There is only one out take from the Violence, a song called Queen of Misrule which is a close cousin to ‘The Christmas Wars’ on last years Christmas EP. I tried hard but constantly failed to write about Cromwell’s banning of Christmas and the so called ‘wars’ that surrounded them.
Some of the details came from this book.
The Violence by Darren Hayman and the Long Parliament
Over the past four years, ex-Hefner man Darren Hayman has been releasing records about lidos, dogging and Russian space dogs. He has played gigs in libraries, observatories and remote Hebridean Islands.
In all that time, however, Hayman’s real focus has been on this, a 20-song, double LP chronicling the 17th century Essex Witch Trials during the English Civil Wars. The record constitutes the third part of Darren’s Essex Trilogy. The previous two albums, Pram Town and Essex Arms, dealt with the new towns and suburbs and the lawless countryside.
“I have been drawn to my birthplace because it is both familiar and alien to me,” says Hayman. “Essex is so close to London yet so remote from it in many ways. I want to be both brutal and tender about the place in my songs. It’s easy to become trapped by your own tropes. I write easily about modernity and pepper my lyrics with slang, brand names and colloquialisms. I wanted to write about something in Essex’s past that spoke of its strangeness and also forced me to write in a language suitable for another period.”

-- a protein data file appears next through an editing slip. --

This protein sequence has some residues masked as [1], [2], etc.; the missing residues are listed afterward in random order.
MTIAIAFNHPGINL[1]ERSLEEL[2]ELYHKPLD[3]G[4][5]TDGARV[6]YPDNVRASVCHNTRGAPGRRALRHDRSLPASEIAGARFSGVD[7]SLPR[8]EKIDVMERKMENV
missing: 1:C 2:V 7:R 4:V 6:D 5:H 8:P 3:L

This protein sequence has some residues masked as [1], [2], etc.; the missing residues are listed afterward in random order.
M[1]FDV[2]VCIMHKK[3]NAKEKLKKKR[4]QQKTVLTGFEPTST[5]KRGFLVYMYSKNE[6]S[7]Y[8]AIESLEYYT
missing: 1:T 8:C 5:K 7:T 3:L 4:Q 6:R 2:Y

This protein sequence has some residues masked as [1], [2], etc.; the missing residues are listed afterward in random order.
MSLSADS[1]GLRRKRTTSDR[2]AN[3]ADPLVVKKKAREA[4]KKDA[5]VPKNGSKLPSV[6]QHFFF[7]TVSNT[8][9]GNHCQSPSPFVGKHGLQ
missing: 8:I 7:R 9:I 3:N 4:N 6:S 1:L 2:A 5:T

Between 1644 and 1646, approximately 300 women were executed for witchcraft in the eastern counties of Essex, Suffolk and Norfolk. Matthew Hopkins was the self appointed Witch Finder General who travelled East Anglia and helped small communities to rid themselves of these lonely, widowed women.
The album deals with fear and isolation, the way we use our own terror in times of trouble to lash out at the weak. It’s about how societies persecute otherness and outsiders.
The album also concerns itself with the wider context of the English Civil Wars. Hayman sings about King Charles I’s doomed love for his French bride; Parliamentarian spies; Puritan ideals and the comfort of animals.
The album is epic in both concept and sound. The landscape of the Dedham Vale is bought alive by beautiful intricate woodwind scores, trembling strings and destroyed church organs.
The Violence is an outstanding creative achievement, a truly unique and unprecedented album.
“It’s about how violence frightens us and how fear just leads to greater violence,” says Hayman.
Glowing reviews for the Violence…
‘Hayman’s fragile delivery gives voice to the paranoid and persecuted of the past while drawing subtle eerie parallels with modern times. A major work.’ – Mojo – 4 stars.
‘Lustrous future folk and psych wonderment’ – NME 8/10
‘His vision goes far beyond any other current independent artist and is a true treasure’ – Q Magazine
‘All that he does is beautifully thought-out, clever and tuneful and The Violence is no different…diverse, gently melodic and skilfully wrought…lovely, literate, approachable way to approach the past.’ RocknReel 4 stars.
‘Behind this bold and unique record lurks the thinking persons indie-pop legend and unaccredited national treasue Darren Hayman.’ – Stewart Lee – The Sunday Times.
8/10 Uncut Magazine
‘These are wonderful pop songs, each a compacted treasure of melody and heart. Autumnal, witty, sad and very, very English The Violence is the high watermark of Hayman’s career and one of the finest British releases of 2012, a record that neither floats, nor drowns but soars.’ – The Quietus
‘Triumphant’ – Artrocker
Buy Violence on CD